Religion and Science in Gregory of Nyssa: The Unity of the Creative and Scientific Logos
I have chosen to focus on Gregory of Nyssa’s approach to science, for this conference, because, among all the religious thinkers I know, he is one of the very richest theologians and mystics and, at the same time, the one most interested in science, with a positive attitude towards it. Indeed, Grego...
|Published in:||Marburg Journal of Religion (Band 22)|
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|Summary:||I have chosen to focus on Gregory of Nyssa’s approach to science, for this conference, because, among all the religious thinkers I know, he is one of the very richest theologians and mystics and, at the same time, the one most interested in science, with a positive attitude towards it. Indeed, Gregory († 394ca.) was not only one of the most outstanding theologians in Christian Patristics – a direct heir of the great philosopher, theologian and exegete Origen of Alexandria – but he was also deeply interested in science. These two aspects, theology and science, are not opposed to one another in Gregory’s thought, since both proceed from the same logos. The logos, in its most perfect form, is Christ, the Logos of God, whose full expression is found in Christian revelation (both in Scripture and, more directly, in the very Person of Jesus Christ). But it is also the same logos that has always illuminated all human intellectual achievements in philosophy and science, even among “pagans,” because it is present in every rational creature or <em>logikon</em> as such. Thus, to seek a rational justification and explanation – at the level of the philosophical and scientific logos – of doctrines that come from the logos of Scripture (such as the doctrine of the resurrection) is for Gregory an operation that is not only fully legitimate but also necessary on a very theoretical plane. In sum, for Gregory, science, philosophy and theology are all grounded in the logos and thus ultimately consistent with each other.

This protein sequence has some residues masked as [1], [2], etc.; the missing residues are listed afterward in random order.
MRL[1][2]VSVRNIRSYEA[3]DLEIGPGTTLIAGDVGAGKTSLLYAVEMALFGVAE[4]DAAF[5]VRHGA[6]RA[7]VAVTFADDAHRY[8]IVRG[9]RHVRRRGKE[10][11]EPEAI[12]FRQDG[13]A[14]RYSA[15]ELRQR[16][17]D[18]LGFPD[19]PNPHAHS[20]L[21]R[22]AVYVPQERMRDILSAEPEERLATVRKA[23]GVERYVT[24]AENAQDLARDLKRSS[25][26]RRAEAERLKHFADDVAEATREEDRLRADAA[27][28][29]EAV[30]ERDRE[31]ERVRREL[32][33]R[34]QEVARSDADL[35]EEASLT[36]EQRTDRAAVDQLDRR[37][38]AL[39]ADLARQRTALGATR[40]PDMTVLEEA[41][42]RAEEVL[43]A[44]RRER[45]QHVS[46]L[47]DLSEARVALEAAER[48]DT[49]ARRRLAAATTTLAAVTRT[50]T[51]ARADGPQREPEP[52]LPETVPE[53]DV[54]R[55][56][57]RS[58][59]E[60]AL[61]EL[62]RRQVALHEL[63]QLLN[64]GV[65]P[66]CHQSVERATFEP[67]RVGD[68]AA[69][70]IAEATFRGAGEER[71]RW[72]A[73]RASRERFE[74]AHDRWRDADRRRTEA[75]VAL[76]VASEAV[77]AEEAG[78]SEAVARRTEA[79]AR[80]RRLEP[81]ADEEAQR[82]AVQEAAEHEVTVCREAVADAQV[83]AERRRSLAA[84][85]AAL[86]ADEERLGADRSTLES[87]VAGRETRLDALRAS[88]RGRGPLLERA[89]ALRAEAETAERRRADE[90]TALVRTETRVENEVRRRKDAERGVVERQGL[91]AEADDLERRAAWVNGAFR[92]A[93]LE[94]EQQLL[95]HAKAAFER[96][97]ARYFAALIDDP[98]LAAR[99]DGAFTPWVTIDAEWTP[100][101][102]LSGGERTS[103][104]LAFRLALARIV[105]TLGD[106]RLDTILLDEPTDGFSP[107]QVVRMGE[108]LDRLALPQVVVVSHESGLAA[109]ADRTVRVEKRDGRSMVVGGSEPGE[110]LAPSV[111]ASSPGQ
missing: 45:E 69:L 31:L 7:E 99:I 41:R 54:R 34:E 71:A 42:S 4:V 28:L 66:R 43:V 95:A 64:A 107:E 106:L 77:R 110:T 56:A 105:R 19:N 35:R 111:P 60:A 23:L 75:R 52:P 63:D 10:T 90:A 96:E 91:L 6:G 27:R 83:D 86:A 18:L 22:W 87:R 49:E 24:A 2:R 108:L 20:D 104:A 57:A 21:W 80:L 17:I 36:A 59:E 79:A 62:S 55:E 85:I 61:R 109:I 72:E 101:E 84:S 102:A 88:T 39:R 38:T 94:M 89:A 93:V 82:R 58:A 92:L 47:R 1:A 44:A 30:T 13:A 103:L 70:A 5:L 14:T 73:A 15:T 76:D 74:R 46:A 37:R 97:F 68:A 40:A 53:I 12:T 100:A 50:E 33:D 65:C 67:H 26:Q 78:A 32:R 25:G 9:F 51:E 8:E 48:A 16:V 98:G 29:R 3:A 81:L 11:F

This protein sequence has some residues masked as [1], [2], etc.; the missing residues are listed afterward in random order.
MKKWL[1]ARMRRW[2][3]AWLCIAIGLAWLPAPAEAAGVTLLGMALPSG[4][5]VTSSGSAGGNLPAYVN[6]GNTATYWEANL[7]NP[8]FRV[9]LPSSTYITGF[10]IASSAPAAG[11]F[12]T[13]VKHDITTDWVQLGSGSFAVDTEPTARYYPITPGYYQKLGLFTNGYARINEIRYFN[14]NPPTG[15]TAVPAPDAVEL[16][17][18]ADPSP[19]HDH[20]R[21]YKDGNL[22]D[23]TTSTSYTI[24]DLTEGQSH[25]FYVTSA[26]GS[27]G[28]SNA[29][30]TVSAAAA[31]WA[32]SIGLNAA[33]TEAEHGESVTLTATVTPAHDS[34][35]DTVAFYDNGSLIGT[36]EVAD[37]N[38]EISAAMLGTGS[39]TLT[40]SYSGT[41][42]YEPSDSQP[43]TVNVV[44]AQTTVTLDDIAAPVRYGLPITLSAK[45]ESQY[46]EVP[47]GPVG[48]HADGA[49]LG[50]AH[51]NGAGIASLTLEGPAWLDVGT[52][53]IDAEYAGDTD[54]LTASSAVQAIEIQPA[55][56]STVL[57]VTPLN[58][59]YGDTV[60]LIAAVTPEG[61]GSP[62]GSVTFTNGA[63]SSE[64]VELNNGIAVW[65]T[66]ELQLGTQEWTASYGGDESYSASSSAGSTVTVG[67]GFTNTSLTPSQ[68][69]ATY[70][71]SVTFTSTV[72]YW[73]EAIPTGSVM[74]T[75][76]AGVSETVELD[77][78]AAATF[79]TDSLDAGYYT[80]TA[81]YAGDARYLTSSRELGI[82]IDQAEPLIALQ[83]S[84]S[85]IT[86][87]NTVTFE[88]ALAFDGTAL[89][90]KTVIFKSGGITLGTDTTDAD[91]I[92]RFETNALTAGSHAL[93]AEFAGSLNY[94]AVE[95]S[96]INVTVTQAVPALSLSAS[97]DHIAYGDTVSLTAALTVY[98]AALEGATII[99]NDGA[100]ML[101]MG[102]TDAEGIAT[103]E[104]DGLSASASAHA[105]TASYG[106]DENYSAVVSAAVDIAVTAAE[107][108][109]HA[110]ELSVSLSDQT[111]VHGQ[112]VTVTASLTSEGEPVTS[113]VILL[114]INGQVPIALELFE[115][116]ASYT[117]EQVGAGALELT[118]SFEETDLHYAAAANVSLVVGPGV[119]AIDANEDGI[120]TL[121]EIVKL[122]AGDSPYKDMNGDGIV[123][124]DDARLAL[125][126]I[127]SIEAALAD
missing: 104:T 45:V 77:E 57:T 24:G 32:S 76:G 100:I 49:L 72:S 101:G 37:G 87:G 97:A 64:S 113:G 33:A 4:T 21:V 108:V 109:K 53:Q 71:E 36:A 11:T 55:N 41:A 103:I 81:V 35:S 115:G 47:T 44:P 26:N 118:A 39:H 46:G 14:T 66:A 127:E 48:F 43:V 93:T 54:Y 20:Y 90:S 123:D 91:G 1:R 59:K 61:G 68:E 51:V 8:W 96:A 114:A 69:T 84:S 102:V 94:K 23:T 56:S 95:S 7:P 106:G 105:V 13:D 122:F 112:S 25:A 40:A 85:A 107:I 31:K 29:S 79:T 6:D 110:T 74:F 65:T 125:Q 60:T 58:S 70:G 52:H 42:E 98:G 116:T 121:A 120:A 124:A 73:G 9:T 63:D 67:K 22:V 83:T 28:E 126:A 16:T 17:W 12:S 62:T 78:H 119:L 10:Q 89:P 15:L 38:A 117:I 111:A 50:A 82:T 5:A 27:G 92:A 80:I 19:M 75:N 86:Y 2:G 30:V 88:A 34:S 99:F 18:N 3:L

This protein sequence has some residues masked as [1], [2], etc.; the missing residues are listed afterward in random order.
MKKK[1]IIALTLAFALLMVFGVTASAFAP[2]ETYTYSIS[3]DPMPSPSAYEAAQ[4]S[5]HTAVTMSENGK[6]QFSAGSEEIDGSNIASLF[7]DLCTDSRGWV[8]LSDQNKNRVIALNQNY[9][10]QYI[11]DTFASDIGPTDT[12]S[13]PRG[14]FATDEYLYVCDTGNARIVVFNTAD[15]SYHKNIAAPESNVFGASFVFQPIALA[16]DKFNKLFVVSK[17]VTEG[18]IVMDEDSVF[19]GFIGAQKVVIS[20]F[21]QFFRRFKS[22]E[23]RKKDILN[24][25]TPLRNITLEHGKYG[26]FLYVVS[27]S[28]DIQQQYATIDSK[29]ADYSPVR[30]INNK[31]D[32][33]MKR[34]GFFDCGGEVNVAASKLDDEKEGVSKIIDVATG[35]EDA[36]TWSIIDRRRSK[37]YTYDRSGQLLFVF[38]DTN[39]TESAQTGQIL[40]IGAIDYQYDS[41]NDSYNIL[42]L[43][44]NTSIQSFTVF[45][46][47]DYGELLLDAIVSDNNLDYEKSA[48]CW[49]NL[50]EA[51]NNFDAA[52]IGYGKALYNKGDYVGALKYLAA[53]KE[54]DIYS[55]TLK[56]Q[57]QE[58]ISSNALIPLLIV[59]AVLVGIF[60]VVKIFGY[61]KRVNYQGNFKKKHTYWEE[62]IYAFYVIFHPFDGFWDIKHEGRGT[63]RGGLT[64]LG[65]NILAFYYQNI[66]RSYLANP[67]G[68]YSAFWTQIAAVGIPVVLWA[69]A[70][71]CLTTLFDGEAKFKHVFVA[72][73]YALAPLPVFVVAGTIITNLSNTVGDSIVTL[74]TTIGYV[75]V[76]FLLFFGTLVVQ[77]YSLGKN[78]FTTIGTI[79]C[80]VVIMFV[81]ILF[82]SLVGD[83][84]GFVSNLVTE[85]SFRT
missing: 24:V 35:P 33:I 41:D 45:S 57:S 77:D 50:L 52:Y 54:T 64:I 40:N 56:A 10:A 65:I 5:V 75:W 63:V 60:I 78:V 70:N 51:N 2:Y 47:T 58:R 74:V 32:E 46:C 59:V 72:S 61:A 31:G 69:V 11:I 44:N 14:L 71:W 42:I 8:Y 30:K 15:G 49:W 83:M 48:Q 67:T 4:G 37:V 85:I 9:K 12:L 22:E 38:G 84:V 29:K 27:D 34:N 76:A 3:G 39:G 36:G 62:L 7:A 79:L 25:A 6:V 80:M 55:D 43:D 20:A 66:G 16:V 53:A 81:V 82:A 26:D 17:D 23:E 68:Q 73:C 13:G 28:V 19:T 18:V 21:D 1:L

This paper is one of a collection that originated in the IAHR Special Conference “Religions, Science and Technology in Cultural Contexts: Dynamics of Change”, held at The Norwegian University of Science and Technology on March 1–2, 2012. For an overall introduction see the article by Ulrika Mårtensson, also published here.|